Vanessa  Harrar
Chercheuse postdoctorale

My research program includes basic knowledge as well as rehabilitation applications. My goal is to understand how the senses come together to provide a unified percept of the world. After all, the visual system does not operate in isolation; we must look at the brain as a whole to determine how vision interacts with the other senses. I am one of only a handful of researchers in the world to have studied multisensory integration with all of the senses (audition, vision, touch, smell, taste, proprioception, vestibular, and eye movements). In particular, for the purposes of rehabilitation, it is important to understand the multisensory interactions within the brain; it is clear that multisensory training programs are much more successful than unisensory ones. My long-term aim is to apply answers to my basic research questions to generate multisensory rehabilitation programs for multiple clinical populations. Sensory deficits and disabilities have traditionally been explored one modality at a time. However, I propose that we might be able to bypass unisensory deficits by capitalising on the other healthy senses. I hope that my research will enable clinicians working with populations with sensory deficits to take advantage of brain plasticity, rather than to suffer from their adverse effects.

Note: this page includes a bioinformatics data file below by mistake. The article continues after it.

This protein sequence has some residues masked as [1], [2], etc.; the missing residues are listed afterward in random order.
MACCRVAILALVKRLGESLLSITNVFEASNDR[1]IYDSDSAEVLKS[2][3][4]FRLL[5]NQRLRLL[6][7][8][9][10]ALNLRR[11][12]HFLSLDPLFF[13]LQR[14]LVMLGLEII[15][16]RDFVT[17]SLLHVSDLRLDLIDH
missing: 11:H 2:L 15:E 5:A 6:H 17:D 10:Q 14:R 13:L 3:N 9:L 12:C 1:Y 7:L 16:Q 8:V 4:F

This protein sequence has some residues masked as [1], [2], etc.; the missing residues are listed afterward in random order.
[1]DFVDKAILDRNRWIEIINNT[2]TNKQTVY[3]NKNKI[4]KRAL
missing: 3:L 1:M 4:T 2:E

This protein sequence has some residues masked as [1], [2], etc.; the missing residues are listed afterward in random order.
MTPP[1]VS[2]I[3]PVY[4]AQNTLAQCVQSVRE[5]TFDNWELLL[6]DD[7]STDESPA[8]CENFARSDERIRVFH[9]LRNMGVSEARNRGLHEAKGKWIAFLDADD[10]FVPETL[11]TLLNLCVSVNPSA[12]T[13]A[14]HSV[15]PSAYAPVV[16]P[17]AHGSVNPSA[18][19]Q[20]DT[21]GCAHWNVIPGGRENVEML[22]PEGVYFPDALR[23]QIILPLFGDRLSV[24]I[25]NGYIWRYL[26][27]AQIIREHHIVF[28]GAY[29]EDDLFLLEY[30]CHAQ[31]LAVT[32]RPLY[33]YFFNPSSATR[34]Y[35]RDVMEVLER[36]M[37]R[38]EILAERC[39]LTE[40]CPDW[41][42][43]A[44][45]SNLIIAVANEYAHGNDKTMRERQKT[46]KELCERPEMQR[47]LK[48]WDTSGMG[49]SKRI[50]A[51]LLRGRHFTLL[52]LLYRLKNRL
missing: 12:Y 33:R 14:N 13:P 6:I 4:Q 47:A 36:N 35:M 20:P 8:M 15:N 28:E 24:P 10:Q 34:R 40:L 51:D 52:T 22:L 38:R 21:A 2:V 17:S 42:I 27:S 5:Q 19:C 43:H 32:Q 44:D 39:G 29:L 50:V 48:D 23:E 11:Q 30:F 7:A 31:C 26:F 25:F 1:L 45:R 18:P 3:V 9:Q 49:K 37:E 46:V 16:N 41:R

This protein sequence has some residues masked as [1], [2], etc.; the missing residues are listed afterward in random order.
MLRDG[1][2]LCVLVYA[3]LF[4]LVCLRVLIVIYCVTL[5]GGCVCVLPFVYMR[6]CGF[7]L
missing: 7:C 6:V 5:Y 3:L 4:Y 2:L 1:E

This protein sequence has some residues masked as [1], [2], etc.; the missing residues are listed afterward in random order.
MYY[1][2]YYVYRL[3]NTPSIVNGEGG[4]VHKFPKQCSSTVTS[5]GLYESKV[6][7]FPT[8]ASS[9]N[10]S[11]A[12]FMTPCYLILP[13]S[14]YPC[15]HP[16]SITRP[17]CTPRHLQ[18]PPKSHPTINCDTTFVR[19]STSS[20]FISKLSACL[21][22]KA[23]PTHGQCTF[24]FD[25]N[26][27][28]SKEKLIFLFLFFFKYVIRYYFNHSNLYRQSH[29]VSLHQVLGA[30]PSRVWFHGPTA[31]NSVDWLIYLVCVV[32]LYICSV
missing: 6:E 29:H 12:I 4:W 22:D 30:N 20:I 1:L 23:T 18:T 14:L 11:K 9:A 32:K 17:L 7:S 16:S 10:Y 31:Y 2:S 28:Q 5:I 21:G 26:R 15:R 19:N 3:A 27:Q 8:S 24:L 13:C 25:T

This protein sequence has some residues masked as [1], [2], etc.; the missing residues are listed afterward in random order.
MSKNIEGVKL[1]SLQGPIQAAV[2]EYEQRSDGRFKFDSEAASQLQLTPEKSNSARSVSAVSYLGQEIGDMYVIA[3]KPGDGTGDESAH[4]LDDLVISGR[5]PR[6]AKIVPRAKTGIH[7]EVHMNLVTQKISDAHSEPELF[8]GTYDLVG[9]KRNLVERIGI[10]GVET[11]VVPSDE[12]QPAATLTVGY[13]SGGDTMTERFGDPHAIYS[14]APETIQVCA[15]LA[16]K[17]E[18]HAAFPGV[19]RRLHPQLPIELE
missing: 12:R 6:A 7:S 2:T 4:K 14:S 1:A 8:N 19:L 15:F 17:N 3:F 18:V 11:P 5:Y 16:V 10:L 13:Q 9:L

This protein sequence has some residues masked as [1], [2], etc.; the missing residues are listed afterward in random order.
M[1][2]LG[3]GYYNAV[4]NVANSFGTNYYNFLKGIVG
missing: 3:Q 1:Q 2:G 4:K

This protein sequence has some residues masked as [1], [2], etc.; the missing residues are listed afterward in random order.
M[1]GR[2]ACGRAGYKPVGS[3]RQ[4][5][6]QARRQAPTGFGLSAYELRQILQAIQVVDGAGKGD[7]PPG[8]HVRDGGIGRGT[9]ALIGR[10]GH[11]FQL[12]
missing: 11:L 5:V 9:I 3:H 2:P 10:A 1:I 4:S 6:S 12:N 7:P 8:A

Multisensory integration, perceptual learning, dyslexia, aging, low vision, addiction (alcohol and cannabinoid), statistics, perception & action, time.


Visual Psychophysics and Perception Laboratory, School of Optometry, University of Montreal, Montreal, QC, Canada

NSERC-Essilor Industrial Research Chair, Montreal, QC, Canada


2006 – 2010 : PhD Experimental Psychology, York University, Canada

Supervised by Prof. Laurence R. Harris

Thesis: “Is touch is coded in a visual reference frame?”

2004 – 2006 : MA Experimental Psychology, York University, Canada

Supervised by Prof. Laurence R. Harris

Thesis: “Simultaneity constancy mechanism for bimodal visual and tactile stimuli”

2001 – 2004 : BA Major/minor Psychology/applied math, York University, Canada

Thesis: “Perception of simultaneity when the visual and somatosensory modalities are combined”